The Civil War in the West

“Welcome to the Battle of Valverde,” boomed the disembodied voice of a park ranger to the 200 or so people sitting on the side of a hill at Picacho Peak State Park, north of Tucson, Arizona.

A Confederate sharpshooter, hiding behind a cactus in a cordoned-off area in front of those 200 people, looked up to the sky. “Was that God?”

If it was God, then God was on the Union side. Because not long after, with the Federal troops in formation nearby, the Voice told us:  “Look. Sharpshooters are hiding behind the cactus.”

The Confederate looked up to the sky again. “Hush!”

Among the 200 spectators was me and my frequent history touring companion, Patricia. If she thought that her Civil War reenactment- watching days were over once I’d moved out west, she was mistaken. Patricia had come to Tucson for a visit, escaping the March snowstorm in DC. What she hadn’t escaped: another Civil War reenactment.

In the mid-1800s, batches of Federal troops were stationed across the southwest, protecting settlers from the Apache. Those settlers weren’t the least grateful, however. The feeling was that the government back in Washington DC wasn’t doing enough for them (sound familiar?). So when the time came to choose between the Union or Confederates, first the New Mexico Territory, then the Arizona Territory, went with the Confederacy.

The Confederates sought to secure these votes of confidence by making themselves visible through the southwest. Starting in the summer of 1861, Confederate troops marched their way across New Mexico and Arizona, engaging in small battles and skirmishes against Federal troops. Along with securing the land for the Confederacy, their purpose was to clear a pathway for the Confederates to California and the Pacific.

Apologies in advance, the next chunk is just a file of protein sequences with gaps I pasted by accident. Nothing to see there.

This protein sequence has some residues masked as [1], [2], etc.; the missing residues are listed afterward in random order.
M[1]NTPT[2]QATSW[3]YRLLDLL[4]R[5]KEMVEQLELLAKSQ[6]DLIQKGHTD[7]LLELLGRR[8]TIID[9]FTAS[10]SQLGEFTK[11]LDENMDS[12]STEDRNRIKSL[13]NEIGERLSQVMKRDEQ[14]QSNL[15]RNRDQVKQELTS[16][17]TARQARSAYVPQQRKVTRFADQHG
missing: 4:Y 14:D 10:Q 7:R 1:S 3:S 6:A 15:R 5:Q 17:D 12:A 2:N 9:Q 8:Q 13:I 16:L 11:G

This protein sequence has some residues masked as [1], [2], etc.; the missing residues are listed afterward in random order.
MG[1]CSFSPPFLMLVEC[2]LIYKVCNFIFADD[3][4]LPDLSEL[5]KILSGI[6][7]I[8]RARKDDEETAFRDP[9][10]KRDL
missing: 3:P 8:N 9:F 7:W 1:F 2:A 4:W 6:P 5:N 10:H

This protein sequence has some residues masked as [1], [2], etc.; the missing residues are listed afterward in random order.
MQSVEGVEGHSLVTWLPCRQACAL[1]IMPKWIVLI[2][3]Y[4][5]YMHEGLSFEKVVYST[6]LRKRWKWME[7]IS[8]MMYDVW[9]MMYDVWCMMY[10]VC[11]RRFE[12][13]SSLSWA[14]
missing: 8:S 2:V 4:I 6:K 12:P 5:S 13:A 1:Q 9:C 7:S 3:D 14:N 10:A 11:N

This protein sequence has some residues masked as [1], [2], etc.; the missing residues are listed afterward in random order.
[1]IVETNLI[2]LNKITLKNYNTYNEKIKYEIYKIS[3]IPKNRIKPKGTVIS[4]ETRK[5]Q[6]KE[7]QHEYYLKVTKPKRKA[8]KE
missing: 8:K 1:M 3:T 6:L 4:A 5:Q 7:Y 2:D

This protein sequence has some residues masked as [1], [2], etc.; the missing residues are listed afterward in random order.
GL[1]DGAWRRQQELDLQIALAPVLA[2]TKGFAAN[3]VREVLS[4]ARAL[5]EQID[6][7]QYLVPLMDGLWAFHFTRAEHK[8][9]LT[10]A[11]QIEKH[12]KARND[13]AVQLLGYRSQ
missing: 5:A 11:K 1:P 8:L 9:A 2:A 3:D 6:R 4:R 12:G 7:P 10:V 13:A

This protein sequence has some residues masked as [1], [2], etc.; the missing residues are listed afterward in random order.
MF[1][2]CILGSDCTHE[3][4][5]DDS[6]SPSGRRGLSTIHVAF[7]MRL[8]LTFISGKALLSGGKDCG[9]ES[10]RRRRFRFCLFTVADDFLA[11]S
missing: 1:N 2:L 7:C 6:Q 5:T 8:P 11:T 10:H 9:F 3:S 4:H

Every third weekend in March, Picacho Peak State Park hosts a reenactment of one of those skirmishes: the Battle of Picacho Peak.  It took place on April 15, 1862, when 12 Union cavalry troops scouting the area of Picacho Peak, on their way to the Confederate stronghold of Tucson, happened upon 10 Confederates. They engaged and the fighting went on for an hour. In the end, both sides retreated, leaving three Union soldiers dead.  The Battle of Picacho Peak was the westernmost conflict of the Civil War.

Yes, they’re calling this 22 person skirmish a “battle.” It wasn’t exactly Gettysburg, but it’s all we got in Arizona. So someone decided that this “battle” would be worth a reenactment.

But how would they get reenactor and public interest in a 22 person battle? Get bigger and better battles.  So along with the Battle of Picacho Peak reenactment, the weekend agenda also includes reenactments of two New Mexico battles: the Battles of Valverde (Confederate win) and Glorieta Pass (Union win).

It was a lovely little event — well-organized and interesting — and, unlike east coast reenactments, not at all crowded. We spent some time talking with a Union reenactment group from California, several of whom were snowbirds who, during the summers, live and belong to reenactment groups in Pennsylvania and Maryland. “Back home, he’s a Confederate,” said one about his fellow Fed.

I have to give props to the park ranger who was the Voice of God. “You know they’re Confederates,” he said at one point, as the Rebs whooped their way down the field, “because they make all that noise.”

 

 

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3 Responses to The Civil War in the West

  1. Not crowded by spectators or participants it would seem! There are more people on opposing sides in a football match!

  2. Rick says:

    Tom Green, who was from my town of Lebanon, TN, commanded southern troops at Valverde. There is a county in TX names for him.

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